You walk into a store and can’t find what you’re looking for. You ask the clerk behind the counter, “Have you got moldy bat wing party favors hiding somewhere in the back of the loading dock?”
Far too quickly, without looking up from his coffee, he says, “Nope! We’re out of the entire line of moldy bat wing party favors.”
You walk out empty-handed, but you’re thinking, “I bet there might be some left in the back if the clerk had just bothered to take the time to check.”
You’ve still got your moldy bat wing party favor deficit, but as soon as the clerk said no, their problem was over.
It’s easier to say no than to say yes. “Yes” means more work.
This is the downfall of living in The Land of The Easy No.
Which brings us to the business of selling books… As a sales rep for numerous publishers, I had a lot of catalogues to get through. Appointments could take two or even three hours, depending on how much hemming and hawing the bookseller went through to complete an order. I had to power through those catalogues, talking fast, to fit three appointments into a day. Traveling between bookstores took time away from selling, so efficiency was not a trivial issue.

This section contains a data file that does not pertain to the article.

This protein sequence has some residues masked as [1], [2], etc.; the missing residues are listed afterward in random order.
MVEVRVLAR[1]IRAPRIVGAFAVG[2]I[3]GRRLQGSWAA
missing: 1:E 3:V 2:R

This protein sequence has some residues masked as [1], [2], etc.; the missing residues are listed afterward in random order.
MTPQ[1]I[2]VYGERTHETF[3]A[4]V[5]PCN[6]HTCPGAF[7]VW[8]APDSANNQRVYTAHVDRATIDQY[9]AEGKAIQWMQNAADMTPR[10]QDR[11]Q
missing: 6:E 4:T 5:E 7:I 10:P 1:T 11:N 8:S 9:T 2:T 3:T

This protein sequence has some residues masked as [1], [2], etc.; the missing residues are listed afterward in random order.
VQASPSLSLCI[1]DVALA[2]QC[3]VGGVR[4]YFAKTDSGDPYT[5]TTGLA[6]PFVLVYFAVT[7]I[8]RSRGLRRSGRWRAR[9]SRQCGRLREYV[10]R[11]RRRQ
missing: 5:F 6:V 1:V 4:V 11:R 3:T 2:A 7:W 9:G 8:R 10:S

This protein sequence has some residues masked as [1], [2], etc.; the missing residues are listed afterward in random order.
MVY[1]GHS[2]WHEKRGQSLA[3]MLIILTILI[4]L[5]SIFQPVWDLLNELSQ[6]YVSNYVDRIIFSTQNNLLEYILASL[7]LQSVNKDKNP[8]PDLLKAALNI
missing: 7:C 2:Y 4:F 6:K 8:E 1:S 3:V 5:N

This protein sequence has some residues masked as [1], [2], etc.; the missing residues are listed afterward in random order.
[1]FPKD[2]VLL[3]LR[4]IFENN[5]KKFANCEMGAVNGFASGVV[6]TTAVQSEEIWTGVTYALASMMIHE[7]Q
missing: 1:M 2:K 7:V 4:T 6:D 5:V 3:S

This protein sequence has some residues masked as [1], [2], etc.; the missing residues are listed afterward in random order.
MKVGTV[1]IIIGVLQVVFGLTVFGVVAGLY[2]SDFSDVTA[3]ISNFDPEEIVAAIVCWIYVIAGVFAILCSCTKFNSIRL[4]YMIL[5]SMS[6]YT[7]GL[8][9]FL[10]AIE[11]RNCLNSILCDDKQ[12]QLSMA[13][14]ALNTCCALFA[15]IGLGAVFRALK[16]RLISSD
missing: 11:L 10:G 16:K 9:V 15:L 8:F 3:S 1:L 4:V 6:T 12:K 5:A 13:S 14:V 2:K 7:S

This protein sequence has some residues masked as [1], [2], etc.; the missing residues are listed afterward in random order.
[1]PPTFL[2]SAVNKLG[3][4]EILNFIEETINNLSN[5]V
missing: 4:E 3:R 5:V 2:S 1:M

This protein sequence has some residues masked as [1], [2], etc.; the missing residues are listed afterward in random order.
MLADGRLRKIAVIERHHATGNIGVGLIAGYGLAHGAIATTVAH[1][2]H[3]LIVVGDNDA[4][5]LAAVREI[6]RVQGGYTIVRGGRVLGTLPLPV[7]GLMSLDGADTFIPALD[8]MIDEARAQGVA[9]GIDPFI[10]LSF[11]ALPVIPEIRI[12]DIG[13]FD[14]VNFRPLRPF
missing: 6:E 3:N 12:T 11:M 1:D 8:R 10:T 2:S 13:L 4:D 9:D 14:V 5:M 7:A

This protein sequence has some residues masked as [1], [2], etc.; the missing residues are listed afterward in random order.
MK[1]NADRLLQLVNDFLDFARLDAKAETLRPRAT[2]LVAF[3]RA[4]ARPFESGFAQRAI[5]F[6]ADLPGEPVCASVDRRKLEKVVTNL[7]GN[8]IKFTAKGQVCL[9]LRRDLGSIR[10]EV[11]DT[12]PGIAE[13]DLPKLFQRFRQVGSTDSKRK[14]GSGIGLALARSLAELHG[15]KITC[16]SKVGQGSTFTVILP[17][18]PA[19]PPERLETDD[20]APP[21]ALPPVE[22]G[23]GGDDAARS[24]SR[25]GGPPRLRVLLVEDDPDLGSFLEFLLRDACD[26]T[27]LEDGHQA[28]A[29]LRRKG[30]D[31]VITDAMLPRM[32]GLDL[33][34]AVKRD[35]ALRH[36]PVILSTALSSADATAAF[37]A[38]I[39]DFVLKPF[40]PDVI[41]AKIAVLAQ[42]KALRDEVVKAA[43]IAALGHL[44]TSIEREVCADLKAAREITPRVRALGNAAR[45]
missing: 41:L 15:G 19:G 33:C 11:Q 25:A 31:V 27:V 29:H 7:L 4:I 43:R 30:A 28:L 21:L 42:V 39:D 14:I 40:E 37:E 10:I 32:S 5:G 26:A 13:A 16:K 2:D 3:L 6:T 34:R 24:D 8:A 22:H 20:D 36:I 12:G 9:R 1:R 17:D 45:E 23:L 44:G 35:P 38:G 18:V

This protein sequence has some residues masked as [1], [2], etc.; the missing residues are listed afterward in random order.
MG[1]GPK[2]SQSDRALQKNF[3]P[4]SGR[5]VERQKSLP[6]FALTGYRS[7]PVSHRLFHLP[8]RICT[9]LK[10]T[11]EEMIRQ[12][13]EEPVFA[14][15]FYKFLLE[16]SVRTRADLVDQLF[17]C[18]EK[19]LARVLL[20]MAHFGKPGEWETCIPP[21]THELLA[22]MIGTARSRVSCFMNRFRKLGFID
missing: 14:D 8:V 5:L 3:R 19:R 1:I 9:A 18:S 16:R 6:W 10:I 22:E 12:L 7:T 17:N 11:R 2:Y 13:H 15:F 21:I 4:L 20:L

Each book received a few seconds of attention and — surprise!— not all books get equal attention. A “credibility book” is a book from the backlist that a sales rep steers a bookseller away from. “You don’t have to worry about that one,” is code for, “If you buy that book you’ll be returning it as quick as you can and you won’t believe a word I say when I tell you to go heavy with your order on another title.” When you have seconds to sell a title, you go with the high points. Selling an author who has sold well before is the easiest thing to do. When I sat down with booksellers, there was a shorthand with popular authors. Other pitches focused on publisher support or celebrity. Getting them excited over a story was usually (but not always) the last choice in the hierarchy of what made a sale quick and easy.
Easy sell: “How about you double the order on that romance author you’ve already sold a ton of? It’s the same unchallenging book her fans want over and over, and sure, the quality has slipped, but it’s about branding and a following.”
Difficult sell: “Here’s a new author you’ve never heard of but it’s a great story.”
Better: “Here’s a new author you’ve never heard of, but it’s a great story, and she’s getting major media and we’re really pushing it and it’s so much like Lee Child and we’ve got great advance reviews and Bill Clinton will provide a cover quote and Bill O’Reilly will write the introduction.”
Much better: And did I mention this Lee Child-toned story is about a sexy woman who commits grisly sex murders who escapes from jail and the sexy female FBI agent who brings her to justice? Did I mention it’s based on a true story and it will be a major motion picture just in time for your Christmas season…and did I mention Brad Pitt will play the roles of both sexy women and he makes out with himself? Think Fight Club, but with more lingerie and slow panning shots of Brad Pitt’s legs in ripped nylons.”